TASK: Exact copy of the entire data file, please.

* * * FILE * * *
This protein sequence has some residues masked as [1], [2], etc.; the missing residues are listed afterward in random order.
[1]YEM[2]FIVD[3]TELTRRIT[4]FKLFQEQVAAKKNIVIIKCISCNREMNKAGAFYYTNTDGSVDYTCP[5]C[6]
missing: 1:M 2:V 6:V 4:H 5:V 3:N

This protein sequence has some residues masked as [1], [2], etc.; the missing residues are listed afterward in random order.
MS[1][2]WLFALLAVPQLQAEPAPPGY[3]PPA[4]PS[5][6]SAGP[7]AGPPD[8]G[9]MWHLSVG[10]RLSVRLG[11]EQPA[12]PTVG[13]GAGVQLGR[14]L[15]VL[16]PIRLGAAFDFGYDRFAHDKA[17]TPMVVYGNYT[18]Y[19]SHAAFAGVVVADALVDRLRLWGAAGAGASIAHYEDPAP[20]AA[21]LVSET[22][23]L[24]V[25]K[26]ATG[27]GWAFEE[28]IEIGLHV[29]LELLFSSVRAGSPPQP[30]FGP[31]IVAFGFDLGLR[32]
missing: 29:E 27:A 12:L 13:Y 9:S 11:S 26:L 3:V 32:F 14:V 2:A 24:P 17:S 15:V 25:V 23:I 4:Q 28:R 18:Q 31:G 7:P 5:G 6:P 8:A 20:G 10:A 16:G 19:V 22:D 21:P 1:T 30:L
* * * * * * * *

This protein sequence has some residues masked as [1], [2], etc.; the missing residues are listed afterward in random order.
[1]YEM[2]FIVD[3]TELTRRIT[4]FKLFQEQVAAKKNIVIIKCISCNREMNKAGAFYYTNTDGSVDYTCP[5]C[6]
missing: 1:M 2:V 6:V 4:H 5:V 3:N

This protein sequence has some residues masked as [1], [2], etc.; the missing residues are listed afterward in random order.
MS[1][2]WLFALLAVPQLQAEPAPPGY[3]PPA[4]PS[5][6]SAGP[7]AGPPD[8]G[9]MWHLSVG[10]RLSVRLG[11]EQPA[12]PTVG[13]GAGVQLGR[14]L[15]VL[16]PIRLGAAFDFGYDRFAHDKA[17]TPMVVYGNYT[18]Y[19]SHAAFAGVVVADALVDRLRLWGAAGAGASIAHYEDPAP[20]AA[21]LVSET[22][23]L[24]V[25]K[26]ATG[27]GWAFEE[28]IEIGLHV[29]LELLFSSVRAGSPPQP[30]FGP[31]IVAFGFDLGLR[32]
missing: 29:E 27:A 12:L 13:Y 9:S 11:S 26:L 3:V 32:F 14:V 2:A 24:P 17:S 15:V 25:V 23:I 4:Q 28:R 18:Q 31:G 7:P 5:G 6:P 8:A 20:G 10:A 16:G 19:V 22:D 21:P 1:T 30:L